Disclaimer: This is just to say that I have absolutely nothing against sheep.        

Just a Day

It was one of those disgustingly beautiful days.  The sun was high and bright overhead and not a cloud could be seen for miles.  The mountains stood stalwartly against the perfect azure of the sky as every now and again a few ravens or blue birds flew overhead.  The grass was perfectly green.  The air was gloriously warm yet still held a tinge of crispness to it.  And the town of Machynlleth was as lazy as ever.

            The small Welsh town was built around a relatively large sheep pasture, the legend being that the people couldn't get the sheep to move no matter how hard they tried, so their houses had to be built in accordance to wherever the sheep felt like relaxing or eating at any given point in time.  These particular sheep, however, were behaving much more oddly than anyone would have expected of them.

            Farmer Jones awoke just after dawn as always, tugging on his worn, woollen jumper and dark-coloured trousers and trudged outside.  It had rained the day before so the ground was soggy and slick, the mud squelching beneath his green Wellingtons.  He stopped briefly at the barn to load a cart full of straw, hopped on the tractor and chugged over to the sheep-fold.  The animals were standing or lounging lazily upon the soft green grass as he approached.

            "Bore da, Mr. Jones!" he heard Farmer Davies call from across the road, the old man tending to his herb garden out front of the house.  "Fine day, isn't it?"

            "Aye!" Farmer Jones called back.  "Lovely day, it is."

            "How's the missus?"

"Never better, never better.  She and the girls are heading down to Cardiff today.  Christmas shopping she claims."

Farmer Davies let out a laugh.  "You're in for a bit of a surprise later, then, when they return.  We both know how women are."

The two men both laughed loudly at that.

Suddenly, though, they heard the most disturbing sound.


"What was that, then?" asked Farmer Jones.

"I haven't the foggiest, like," replied the other.

Jones shut off his tractor and hopped off, he and his neighbour heading over in the direction of the odd noise, right over to the sheep pen.  There at the near-right corner was a red splat of…something…that looked like it had once been a sheep.  Currently, it was a very flat and woolly-looking red thing with its legs flat out in the formation of an X.  The other sheep milled about as if ignorant to one of their fellows having deflated entirely.

"Bleedin' hell," muttered Jones in wonder.  "How the blazes did that happen?"

Davies could only shrug in return.  "I've never seen anything like it in me life."

"Neither have I."

Without warning, another sheep let out a bleating before suddenly being catapulted into the air, spinning about rapidly as it bounced along the sodden ground, each hit altering the bleating in such a way that it sounded like the noise was literally being forced out through the animal's throat.  Jones and Davies both watched, arms resting on the wood of the fence, their heads and eyes following the motion of the bouncing sheep until it finally came to a squishy landing in a mud hole, its hind legs poised most ungracefully in the air.

"Right," said Davies, slowly.  "Mr. Jones…I think you'd best see to your flock."

"I should, like," replied Jones, wide-eyed as he watched the second sheep try its utmost to pull its head from the mud, its legs bike-pedalling in open air.  "I'm wondering what could possibly be amiss with them, though."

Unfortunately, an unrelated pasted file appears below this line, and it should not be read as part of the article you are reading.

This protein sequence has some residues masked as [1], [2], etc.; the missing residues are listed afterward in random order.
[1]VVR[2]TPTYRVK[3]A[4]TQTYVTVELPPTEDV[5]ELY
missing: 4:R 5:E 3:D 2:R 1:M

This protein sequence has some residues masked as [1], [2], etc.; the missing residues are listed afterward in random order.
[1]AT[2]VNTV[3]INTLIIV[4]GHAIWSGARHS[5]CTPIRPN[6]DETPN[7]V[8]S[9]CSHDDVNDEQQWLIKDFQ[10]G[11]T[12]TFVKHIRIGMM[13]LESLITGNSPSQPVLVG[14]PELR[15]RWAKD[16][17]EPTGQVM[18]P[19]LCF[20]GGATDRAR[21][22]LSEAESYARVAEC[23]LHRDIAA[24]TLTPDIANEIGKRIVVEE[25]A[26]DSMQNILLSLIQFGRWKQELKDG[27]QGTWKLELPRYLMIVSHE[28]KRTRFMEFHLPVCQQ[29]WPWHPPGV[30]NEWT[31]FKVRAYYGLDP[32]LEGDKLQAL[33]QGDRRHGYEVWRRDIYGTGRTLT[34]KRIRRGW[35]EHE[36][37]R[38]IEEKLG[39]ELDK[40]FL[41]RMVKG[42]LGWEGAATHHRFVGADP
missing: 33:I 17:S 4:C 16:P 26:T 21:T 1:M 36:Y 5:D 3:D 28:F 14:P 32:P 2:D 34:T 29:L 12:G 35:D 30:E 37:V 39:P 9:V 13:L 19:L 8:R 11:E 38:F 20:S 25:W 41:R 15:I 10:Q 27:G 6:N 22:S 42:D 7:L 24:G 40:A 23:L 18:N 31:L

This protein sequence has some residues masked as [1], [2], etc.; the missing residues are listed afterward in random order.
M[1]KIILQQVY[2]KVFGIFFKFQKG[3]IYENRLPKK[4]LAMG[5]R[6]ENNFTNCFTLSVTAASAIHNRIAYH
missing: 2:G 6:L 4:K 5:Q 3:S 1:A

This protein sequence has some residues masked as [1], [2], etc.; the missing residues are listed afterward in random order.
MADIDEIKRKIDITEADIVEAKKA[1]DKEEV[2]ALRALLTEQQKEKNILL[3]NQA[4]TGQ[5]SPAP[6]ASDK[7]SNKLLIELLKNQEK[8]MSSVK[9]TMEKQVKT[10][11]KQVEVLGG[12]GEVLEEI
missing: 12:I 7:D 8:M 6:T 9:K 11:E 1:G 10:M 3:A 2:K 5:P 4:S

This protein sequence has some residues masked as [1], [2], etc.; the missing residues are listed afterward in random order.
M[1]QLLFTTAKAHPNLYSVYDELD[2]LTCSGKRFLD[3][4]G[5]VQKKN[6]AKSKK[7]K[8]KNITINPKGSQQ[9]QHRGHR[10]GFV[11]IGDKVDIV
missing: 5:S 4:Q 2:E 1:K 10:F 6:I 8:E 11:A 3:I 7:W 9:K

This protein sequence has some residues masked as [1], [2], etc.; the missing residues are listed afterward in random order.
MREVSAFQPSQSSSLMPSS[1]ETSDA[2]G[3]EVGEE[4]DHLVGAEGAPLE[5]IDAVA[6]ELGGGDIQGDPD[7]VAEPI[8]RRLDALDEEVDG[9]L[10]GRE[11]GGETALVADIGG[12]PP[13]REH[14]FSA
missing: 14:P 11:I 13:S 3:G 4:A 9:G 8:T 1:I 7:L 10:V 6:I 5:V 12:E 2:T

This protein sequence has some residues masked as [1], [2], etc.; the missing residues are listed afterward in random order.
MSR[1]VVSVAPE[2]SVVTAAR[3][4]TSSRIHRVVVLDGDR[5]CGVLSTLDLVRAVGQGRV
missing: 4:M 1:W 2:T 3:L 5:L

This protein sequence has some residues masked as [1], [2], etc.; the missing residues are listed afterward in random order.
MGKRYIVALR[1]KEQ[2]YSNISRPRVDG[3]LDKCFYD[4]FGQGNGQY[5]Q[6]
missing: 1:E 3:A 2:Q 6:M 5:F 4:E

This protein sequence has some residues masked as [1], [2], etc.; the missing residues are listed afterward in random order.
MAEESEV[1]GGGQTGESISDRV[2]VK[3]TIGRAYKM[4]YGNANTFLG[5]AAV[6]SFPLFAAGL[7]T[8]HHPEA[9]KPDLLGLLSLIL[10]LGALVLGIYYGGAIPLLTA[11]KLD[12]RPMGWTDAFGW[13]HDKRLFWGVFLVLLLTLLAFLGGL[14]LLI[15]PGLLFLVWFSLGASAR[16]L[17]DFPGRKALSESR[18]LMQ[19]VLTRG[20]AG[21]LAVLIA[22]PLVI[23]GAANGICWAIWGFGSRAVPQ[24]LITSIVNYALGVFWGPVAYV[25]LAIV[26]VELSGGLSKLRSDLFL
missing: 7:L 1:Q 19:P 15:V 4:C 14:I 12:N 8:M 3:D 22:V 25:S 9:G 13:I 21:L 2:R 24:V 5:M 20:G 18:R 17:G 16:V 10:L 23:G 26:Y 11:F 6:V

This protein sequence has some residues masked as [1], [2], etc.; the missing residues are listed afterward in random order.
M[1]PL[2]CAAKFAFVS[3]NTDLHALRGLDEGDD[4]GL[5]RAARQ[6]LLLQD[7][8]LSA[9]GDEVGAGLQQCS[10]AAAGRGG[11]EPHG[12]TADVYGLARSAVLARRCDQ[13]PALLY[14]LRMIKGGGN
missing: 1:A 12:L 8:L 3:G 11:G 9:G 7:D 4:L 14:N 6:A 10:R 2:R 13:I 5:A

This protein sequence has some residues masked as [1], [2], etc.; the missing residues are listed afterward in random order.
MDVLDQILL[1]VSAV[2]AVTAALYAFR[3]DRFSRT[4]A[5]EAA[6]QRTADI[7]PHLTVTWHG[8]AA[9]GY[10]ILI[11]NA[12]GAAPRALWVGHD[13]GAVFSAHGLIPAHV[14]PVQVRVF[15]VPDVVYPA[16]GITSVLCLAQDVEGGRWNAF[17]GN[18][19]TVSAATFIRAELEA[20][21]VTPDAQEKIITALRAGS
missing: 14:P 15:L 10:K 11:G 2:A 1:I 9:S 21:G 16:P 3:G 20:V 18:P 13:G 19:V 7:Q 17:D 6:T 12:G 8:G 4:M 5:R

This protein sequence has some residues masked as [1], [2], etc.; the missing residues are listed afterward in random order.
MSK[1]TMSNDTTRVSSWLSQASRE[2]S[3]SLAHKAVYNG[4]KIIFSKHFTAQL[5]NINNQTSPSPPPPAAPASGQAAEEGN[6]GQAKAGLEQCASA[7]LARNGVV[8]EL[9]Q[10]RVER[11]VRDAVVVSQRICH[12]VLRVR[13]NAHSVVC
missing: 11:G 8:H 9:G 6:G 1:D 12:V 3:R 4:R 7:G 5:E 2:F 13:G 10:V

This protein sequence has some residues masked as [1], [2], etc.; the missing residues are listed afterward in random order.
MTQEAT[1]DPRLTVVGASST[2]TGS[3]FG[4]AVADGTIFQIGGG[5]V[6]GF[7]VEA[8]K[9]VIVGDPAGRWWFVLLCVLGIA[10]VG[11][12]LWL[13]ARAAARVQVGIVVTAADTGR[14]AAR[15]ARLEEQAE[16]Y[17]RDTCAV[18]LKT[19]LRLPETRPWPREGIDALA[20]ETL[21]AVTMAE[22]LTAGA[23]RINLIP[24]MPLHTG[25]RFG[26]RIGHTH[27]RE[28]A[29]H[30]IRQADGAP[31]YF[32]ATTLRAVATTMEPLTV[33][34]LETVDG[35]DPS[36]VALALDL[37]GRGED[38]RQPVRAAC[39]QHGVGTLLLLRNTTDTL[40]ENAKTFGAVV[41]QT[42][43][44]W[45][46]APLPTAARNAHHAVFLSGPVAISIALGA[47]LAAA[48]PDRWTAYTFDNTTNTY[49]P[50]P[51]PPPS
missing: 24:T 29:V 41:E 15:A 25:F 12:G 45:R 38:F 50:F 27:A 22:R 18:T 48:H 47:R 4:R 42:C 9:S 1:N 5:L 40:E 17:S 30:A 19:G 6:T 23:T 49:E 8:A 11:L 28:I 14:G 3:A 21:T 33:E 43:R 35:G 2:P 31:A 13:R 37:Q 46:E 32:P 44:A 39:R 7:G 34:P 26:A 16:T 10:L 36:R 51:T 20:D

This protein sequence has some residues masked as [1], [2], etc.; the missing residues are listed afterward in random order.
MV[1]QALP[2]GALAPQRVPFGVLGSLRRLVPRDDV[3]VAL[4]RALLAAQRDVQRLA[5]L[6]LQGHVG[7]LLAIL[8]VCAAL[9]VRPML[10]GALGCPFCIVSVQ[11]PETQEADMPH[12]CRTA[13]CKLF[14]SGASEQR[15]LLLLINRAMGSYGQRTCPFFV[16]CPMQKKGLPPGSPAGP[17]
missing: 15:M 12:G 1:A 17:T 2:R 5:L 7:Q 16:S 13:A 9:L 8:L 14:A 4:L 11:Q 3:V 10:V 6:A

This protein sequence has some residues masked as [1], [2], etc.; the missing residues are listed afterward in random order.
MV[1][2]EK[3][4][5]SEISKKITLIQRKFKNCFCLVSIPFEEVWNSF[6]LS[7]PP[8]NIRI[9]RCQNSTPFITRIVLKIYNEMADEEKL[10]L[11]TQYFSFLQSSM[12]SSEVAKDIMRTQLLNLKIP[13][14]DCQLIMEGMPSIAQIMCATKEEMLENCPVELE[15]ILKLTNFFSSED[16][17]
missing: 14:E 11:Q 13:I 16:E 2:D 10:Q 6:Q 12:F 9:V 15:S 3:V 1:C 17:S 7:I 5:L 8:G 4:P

"I haven't the foggiest," said Davies again, "but whatever it is, you'd better figure it out quickly.  And when you do, open a circus."

"I'll do more than that.  I'll bloody be the first man to ever move sheep from the pasture of Machynlleth!"


            Gwen Jenkins stepped through the automatic doors of the WHSmith bookshop at the shopping centre in Caerphilly just across from the castle.  Her arms were laden with parcels that she was now going home to wrap up for the Christmas holiday for her family.  Making her way in the direction of the car park in front of Safeway, she shifted all the bags to her one arm as she reached into her jacket pocket for her keys, jerking her head sharply to flick her black hair out of her face.  She paused in mid-action, standing right at the edge of the brick pavement as she heard the strangest thing coming from above.  Looking up, she squinted into the bright sunlight, noting that several other people were doing the same thing.  There, a good thousand feet up and still dropping was a whitish yellow form that didn't seem to be anything identifiable until it was nearly down to the ground.

"Get out of the way!" someone cried out, and everyone in the square made for the nearest shops as quickly as they were able—Gwen included.

A moment later, there was a loud SPLAT from the car park.  Turning to look, the young woman saw a most intriguing sight.  A sheep had fallen from out of nowhere, committing pointless suicide on the asphalt.  Gwen looked back up to the sky, hoping to see an aeroplane or the like, but there was nothing.  The sheep had simply fallen.

"Oh, but the world is comin' to an end!" shrieked some old woman.  "An end!"

Gwen looked to the woman, then to the sheep, then briskly continued her walk back to her car.  She decided that, after what she'd seen just then, nothing else could possibly surprise her.  Sheep from the sky.  Even in Wales, such a thing had never been heard of let alone actually seen.

She tossed her bags into the back seat of her black 2001 Land Rover and jumped in, slamming her door the same instant she shoved the key into the ignition.  Hitting the pedal, she pealed out of the car park and headed eastwards toward Caerleon.  Mum had to hear about this.  Mum had to hear about the whole thing.